• It was largely from the teams of the longstanding Berkeley Colored League that the players for the 1946 Oakland Larks of the short-lived West Coast Negro Baseball League were plucked. “The Berkeley Colored Baseball League morphed into (the) Oakland (Larks),” Ron said. “And Speed Reilly was making this whole thing happen.”
Image courtesy of Ron Auther
• The Berkeley Colored League, which ran for many years in the 1920s, ’30s and ’40s, and its teams were truly a source of pride of African-Americans not just in the Bay Area, but up and down the West Coast, kind of like a miniature version of the black players and teams of the larger and more well known California Winter League.
It was playing in these leagues and for these teams that the white baseball hotshots from the East Coast found themselves humbled on countless occasions by African-American and other ethnic minority players and squads. Sometimes the beat downs were so embarrassing to the white players that the mainstream press conveniently omitted coverage of such contests.
“The East Coast used to come to the West Coast and get beat up pretty badly by the Negro League teams. The white teams played the black teams to see who was best, and then nobody talked about it,” Ron said slyly.
• It wasn’t uncommon for the different ethnicities to mix on the same rosters in the Bay Area. One example was Asian-American pitcher Albert Bowen, who, as the clipping below shows, took the mound for the otherwise all-black Berkeley Pelicans when he was suiting up for the Wa Sung Asian team, which was a member of the Berkeley International League and quite a local power in its own right.
Image courtesy of Ron Auther
Unfortunately, Ron said, “the Asian and Jewish communities were treated just as badly as the African-American community” but, he added, “at least they had more places to play ball.” He cited the outrageous deportation of Japanese-Americans to internment camps during World War II that crippled the Japanese baseball teams in the region.
• National barnstorming teams like the Van Dyke House of David — not to mention the original House of David — always made sure to make stops in the Bay Area to play the region’s best black teams.
“The Elks and the Larks played them all,” Ron said. “When these guys rolled into town, they had standard arrangements to play (the African-American squads).”
• Finally, to end on a little personal note by Ron … the far-flung, both geographically and culturally (sports to music, journalism to promotion), national black community brought together by Speed Reilly was so interconnected in the region because, even though the Bay has been historically more progressive than, say, the deep South, famous African Americans like Cab Calloway were forced to find lodging, dining and other hospitalities among the families on the “black side” of town. (Sacramento Street sort of served as a divider between the “right side and the wrong side of the tracks.”)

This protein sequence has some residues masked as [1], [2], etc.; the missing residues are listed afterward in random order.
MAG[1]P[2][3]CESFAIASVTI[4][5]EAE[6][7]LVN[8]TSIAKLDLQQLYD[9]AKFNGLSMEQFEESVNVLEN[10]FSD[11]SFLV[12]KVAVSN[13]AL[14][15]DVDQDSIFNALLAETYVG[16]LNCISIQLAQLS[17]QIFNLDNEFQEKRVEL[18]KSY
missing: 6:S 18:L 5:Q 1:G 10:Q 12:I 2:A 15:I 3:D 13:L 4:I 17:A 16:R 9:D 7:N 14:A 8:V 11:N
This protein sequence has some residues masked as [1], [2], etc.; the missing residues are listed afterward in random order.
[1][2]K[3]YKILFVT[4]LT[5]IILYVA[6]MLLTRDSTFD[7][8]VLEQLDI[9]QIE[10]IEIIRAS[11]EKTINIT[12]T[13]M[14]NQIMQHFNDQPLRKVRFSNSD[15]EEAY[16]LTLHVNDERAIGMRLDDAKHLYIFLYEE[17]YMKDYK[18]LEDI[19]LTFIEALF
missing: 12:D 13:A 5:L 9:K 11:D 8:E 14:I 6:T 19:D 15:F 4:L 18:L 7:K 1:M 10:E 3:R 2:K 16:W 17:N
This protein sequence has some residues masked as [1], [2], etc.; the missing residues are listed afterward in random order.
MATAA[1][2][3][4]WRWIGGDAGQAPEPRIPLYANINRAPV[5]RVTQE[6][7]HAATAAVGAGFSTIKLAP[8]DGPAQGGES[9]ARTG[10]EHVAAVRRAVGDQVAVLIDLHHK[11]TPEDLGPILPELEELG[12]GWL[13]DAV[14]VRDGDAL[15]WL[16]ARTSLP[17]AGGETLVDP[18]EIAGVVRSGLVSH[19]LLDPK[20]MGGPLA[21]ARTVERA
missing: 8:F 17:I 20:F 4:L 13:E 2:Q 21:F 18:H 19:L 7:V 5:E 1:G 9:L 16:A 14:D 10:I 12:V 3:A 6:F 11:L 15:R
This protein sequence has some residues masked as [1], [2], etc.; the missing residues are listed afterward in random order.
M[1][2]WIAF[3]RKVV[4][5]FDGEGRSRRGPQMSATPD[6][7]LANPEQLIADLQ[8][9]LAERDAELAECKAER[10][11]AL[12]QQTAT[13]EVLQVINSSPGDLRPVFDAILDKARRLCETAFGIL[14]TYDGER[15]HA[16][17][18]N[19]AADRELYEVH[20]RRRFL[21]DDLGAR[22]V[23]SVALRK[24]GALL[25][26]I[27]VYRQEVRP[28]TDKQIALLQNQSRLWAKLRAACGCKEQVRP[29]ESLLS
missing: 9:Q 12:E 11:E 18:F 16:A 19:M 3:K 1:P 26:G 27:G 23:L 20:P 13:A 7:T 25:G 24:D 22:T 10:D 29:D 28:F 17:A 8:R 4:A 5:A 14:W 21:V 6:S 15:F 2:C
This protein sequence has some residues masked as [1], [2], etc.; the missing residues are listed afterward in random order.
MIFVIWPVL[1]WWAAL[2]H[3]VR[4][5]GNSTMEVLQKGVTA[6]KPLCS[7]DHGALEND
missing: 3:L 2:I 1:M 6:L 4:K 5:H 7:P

In fact, Ron remembers going to house parties and barbecues at his elders’ homes that were attended by music and sports stars. The people hosting the shindigs were extremely proud of their barbecuing skills, which they passed down to successive generations, including Ron himself.
“I’m considering writing something just about my barbecuing abilities,” he said with a small laugh.
Text of Ron Auther’s comment on my “Speed League” post:
Not at all. “Speed” Reilly was based in the San Francisco Bay Area. He was a promoter, newspaper journalist, sports editor for multiple newspapers, among many other things. There’s no mistaking that. Byron was black. He was very light-skinned.
The BIL (Berkeley International League) is an offshoot of the Berkeley Colored League. People just wanted to play ball at San Pablo Park and have their skills recognized, then party afterwards. Again, Speed made it all happen — and more. He even threw events at Sweets Ballroom and Rollerland.
He was connected with the YMCA athletes and the Berkeley Sunsets Basketball team. That man had more irons in the fire than any man I’ve ever researched as a writer. My grandfather played for the Athens Colored Elks aka the Athens Colored Elites of Oakland aka the Oakland Black Giants.
His brothers played for the Berkeley Grays, The Pullman All Stars, etc. When they didn’t play on the same team, they played against each other. They played with everyone from Jim Lane, Hilary “Bullet” Meaddows, etc. — moving on to eventually play for the Oakland Larks. But “Speed” — he was a wheeler dealer, a man of action who made things happen.